Remembering Mary Wollstonecraft: champion of the obvious yet controversial
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It is very fashionable for writers to comment on the obvious. Currently, an entire herd of writers, commentators and journalists make their living pointing out that which is obvious and uncontroversial. This population have dedicated their efforts to sharpening their wits on the dullest subjects, and the dullest of all subjects, the current U.S president, produces wave after wave of boringly obvious thinkpieces. Michael Wolf's Fire and Fury, Omarosa's Unhinged, and Bob Woodward's Fear all write, print, and package softball truths already known to the public to the chorus of 'resistance'. Writers who deserve the honourable title of radical write in the narrow space between the obvious and the controversial. And Mary Wollstonecraft, writing at the time of the French Revolution, lived her life writing on the controversial yet obvious.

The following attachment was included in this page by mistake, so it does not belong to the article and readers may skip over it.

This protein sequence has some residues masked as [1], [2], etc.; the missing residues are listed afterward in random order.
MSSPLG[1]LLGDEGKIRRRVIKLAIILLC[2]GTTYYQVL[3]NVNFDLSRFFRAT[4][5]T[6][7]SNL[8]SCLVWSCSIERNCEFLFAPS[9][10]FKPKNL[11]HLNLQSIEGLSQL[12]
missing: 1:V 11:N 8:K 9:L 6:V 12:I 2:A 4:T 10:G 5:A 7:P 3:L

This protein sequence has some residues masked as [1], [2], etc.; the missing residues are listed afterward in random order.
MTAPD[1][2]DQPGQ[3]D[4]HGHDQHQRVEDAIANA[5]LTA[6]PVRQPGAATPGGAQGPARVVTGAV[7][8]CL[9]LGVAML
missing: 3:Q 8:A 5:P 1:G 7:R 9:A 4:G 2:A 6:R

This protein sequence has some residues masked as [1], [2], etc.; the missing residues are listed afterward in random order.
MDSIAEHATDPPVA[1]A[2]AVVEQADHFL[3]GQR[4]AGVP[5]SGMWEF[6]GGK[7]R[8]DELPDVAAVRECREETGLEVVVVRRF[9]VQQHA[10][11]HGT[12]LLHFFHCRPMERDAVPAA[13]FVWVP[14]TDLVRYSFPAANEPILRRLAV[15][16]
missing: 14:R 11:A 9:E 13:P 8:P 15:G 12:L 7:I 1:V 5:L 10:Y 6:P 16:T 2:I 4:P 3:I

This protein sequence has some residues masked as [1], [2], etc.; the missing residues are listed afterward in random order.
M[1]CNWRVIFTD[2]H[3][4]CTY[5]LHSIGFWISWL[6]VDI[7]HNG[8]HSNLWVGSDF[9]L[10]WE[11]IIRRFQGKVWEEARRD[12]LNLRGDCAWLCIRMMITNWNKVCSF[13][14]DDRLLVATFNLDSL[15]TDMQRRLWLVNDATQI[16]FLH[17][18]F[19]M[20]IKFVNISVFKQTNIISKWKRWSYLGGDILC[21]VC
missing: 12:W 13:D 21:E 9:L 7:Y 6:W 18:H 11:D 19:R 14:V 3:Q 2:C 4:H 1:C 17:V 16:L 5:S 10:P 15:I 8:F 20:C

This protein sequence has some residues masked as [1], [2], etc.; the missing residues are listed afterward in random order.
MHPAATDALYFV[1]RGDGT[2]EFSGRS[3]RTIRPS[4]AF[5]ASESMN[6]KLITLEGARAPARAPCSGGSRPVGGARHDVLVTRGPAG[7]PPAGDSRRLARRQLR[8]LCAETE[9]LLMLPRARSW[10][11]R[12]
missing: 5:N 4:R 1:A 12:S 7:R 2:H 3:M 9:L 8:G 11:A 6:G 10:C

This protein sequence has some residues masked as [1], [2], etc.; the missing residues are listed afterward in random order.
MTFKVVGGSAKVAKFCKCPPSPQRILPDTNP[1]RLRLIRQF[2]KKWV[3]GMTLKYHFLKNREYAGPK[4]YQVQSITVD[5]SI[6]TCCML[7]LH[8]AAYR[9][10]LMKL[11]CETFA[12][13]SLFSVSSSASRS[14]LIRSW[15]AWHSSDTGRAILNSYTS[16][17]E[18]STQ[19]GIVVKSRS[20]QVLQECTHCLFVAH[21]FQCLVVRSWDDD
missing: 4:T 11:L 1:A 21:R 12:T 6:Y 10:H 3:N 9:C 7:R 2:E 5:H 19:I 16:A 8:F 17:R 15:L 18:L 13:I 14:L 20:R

Image courtesy of Wikipedia CommonsHaving died two-hundred and twenty-one years ago today, Mary Wollstonecraft is remembered for her radical book A Vindication of the Rights of Women, and is remembered as one of the earliest feminist writers. Far a lofty treatise, Wollstonecraft writes that "the discussion of this subject merely consists in opening a few simple principles, and clearing away the rubbish which obscured them". The simple principles that she opens the book with can be stated as a syllogism: first, reason is the unique and exalting aspect of humankind; next, the only measure by which someone can be exalted is virtue; third, passion exists to be struggled with in order to produce knowledge. If women do have the faculty of reason then the only solid foundation for any virtue, happiness, and perfection must be that "truth which is common to all". From this lucid first principle, Wollstonecraft begins to examine every so-called 'womanly virtue' and tears each down that does not hold up to the standard of reason. It is through this process that Wollstonecraft provides her greatest example and legacy for future generations, and in it affirms the necessity of revisiting her arguments.
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